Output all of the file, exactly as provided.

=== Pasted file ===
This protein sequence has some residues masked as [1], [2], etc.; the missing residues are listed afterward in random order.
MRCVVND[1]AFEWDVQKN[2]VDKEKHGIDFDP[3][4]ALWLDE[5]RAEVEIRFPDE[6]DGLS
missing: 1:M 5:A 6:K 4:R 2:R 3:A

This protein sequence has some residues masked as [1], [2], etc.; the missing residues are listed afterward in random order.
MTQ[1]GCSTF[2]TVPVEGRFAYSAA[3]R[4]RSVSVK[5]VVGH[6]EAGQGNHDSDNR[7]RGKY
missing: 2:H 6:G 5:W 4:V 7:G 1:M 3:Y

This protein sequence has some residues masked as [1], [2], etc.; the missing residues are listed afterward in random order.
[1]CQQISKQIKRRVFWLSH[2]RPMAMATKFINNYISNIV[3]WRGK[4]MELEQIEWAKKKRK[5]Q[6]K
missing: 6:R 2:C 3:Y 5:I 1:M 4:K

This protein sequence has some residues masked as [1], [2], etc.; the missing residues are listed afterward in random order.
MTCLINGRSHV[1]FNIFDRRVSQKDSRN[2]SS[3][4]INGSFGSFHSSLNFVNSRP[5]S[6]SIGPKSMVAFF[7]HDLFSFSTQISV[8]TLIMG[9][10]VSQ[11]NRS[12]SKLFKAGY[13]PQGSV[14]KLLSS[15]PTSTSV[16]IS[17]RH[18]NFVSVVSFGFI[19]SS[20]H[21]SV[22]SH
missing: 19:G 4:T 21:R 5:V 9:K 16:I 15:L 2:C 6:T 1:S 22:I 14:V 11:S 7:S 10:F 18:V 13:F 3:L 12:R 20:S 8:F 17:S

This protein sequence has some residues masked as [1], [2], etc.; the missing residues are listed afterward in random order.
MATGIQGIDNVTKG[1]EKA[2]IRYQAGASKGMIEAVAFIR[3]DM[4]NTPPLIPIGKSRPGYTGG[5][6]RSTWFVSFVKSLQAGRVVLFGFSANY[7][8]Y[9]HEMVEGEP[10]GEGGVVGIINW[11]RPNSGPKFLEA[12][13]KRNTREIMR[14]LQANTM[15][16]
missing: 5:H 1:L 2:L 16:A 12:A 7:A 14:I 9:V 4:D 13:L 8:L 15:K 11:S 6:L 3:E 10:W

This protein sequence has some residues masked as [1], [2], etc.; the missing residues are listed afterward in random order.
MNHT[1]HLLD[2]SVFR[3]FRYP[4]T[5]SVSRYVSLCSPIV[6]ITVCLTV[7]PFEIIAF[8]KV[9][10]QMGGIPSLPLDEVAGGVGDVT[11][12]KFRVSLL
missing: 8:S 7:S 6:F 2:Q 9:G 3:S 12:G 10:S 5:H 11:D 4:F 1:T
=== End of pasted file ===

This protein sequence has some residues masked as [1], [2], etc.; the missing residues are listed afterward in random order.
MRCVVND[1]AFEWDVQKN[2]VDKEKHGIDFDP[3][4]ALWLDE[5]RAEVEIRFPDE[6]DGLS
missing: 1:M 5:A 6:K 4:R 2:R 3:A

This protein sequence has some residues masked as [1], [2], etc.; the missing residues are listed afterward in random order.
MTQ[1]GCSTF[2]TVPVEGRFAYSAA[3]R[4]RSVSVK[5]VVGH[6]EAGQGNHDSDNR[7]RGKY
missing: 2:H 6:G 5:W 4:V 7:G 1:M 3:Y

This protein sequence has some residues masked as [1], [2], etc.; the missing residues are listed afterward in random order.
[1]CQQISKQIKRRVFWLSH[2]RPMAMATKFINNYISNIV[3]WRGK[4]MELEQIEWAKKKRK[5]Q[6]K
missing: 6:R 2:C 3:Y 5:I 1:M 4:K

This protein sequence has some residues masked as [1], [2], etc.; the missing residues are listed afterward in random order.
MTCLINGRSHV[1]FNIFDRRVSQKDSRN[2]SS[3][4]INGSFGSFHSSLNFVNSRP[5]S[6]SIGPKSMVAFF[7]HDLFSFSTQISV[8]TLIMG[9][10]VSQ[11]NRS[12]SKLFKAGY[13]PQGSV[14]KLLSS[15]PTSTSV[16]IS[17]RH[18]NFVSVVSFGFI[19]SS[20]H[21]SV[22]SH
missing: 19:G 4:T 21:R 5:V 9:K 16:I 15:L 2:C 6:T 1:S 22:I 14:V 11:S 7:S 10:F 18:V 13:F 3:L 12:R 20:S 8:F 17:S

This protein sequence has some residues masked as [1], [2], etc.; the missing residues are listed afterward in random order.
MATGIQGIDNVTKG[1]EKA[2]IRYQAGASKGMIEAVAFIR[3]DM[4]NTPPLIPIGKSRPGYTGG[5][6]RSTWFVSFVKSLQAGRVVLFGFSANY[7][8]Y[9]HEMVEGEP[10]GEGGVVGIINW[11]RPNSGPKFLEA[12][13]KRNTREIMR[14]LQANTM[15][16]
missing: 5:H 1:L 2:L 16:A 12:A 7:A 14:I 9:V 4:D 13:L 8:L 15:K 11:S 6:L 3:E 10:W

This protein sequence has some residues masked as [1], [2], etc.; the missing residues are listed afterward in random order.
MNHT[1]HLLD[2]SVFR[3]FRYP[4]T[5]SVSRYVSLCSPIV[6]ITVCLTV[7]PFEIIAF[8]KV[9][10]QMGGIPSLPLDEVAGGVGDVT[11][12]KFRVSLL
missing: 8:S 7:S 6:F 2:Q 9:G 3:S 12:G 10:S 5:H 11:D 4:F 1:T